Guardian Shep studied the diorama with dull eyes. What was the use, really, of mapping out the locations of Shadow attacks? The Shadows scorned coherent plans, so no greater scheme would be revealed. All this work left them was a vivid image of their failures and losses.
"Ah, there you are," the dispatcher said irritably, as if Shep were the late one. Shep straightened anyway, automatically, only to wince at the pain in his knee. His wings snapped out slightly, helping him recover his balance.
"Still in recovery, then," the dispatcher noted. "No matter. I have a task for you."
Shep was surprised for a moment. He had fully expected to be dismissed from service. Then again, going by the dispatcher's expression, that option might be preferable.
The dispatcher gestured, and a young Captain hurried up. "You have someone to send, sir?"
"Potentially. Tell him what happened."
The Captain gave a brief report of a maimed Scholar and the Healer who had taken extreme measures to help him. He spoke clearly and professionally, but his shame at his failure to prevent what he described showed in his eyes, a pale reflection of Shep's own failure and shame.
"So they went to a material-primary plane? What do you want me to do about that?" Shep had stopped caring about being professional himself when the last of his squad died next to him. "I can't bring them back." Retrieving even one person from the more material planes required several people working in concert, and it sounded as if the Scholar in question wouldn't survive if they did that.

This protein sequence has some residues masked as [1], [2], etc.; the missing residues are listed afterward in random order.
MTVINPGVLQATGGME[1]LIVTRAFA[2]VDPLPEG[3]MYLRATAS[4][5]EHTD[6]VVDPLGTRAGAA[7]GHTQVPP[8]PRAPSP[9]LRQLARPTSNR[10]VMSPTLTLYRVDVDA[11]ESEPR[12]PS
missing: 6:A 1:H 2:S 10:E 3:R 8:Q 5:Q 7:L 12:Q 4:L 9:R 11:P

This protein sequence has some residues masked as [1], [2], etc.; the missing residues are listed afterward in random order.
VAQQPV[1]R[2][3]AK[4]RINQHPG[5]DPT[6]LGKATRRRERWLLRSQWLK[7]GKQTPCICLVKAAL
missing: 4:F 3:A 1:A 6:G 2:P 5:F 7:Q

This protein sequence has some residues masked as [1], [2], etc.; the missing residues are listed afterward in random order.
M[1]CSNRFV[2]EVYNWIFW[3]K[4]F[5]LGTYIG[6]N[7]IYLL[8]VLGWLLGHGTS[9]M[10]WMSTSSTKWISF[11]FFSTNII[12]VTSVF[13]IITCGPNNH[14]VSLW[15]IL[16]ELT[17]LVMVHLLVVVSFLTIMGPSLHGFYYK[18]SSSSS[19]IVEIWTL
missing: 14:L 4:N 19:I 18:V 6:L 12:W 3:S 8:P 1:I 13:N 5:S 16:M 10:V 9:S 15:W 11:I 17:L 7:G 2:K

"No, but you can join them," the dispatcher said.
Both Shep and the Captain stared at him. "What?" Shep managed finally.
"You're a Guardian. In theory, anyway. They'll both need protection, wherever they are. We might eventually be able to get one or even both of them back, but not if they get themselves killed down there before we can manage it." He sneered. "Think you can handle that?"
Shep had no reason to agree. If he went, he was likely exiling himself permanently to the other plane. Retrieving a Healer would have far higher precedence than retrieving a disgraced Guardian, and even that might not succeed.
But he had no reason to refuse, either. Not anymore.
He smirked back. "When do I leave?"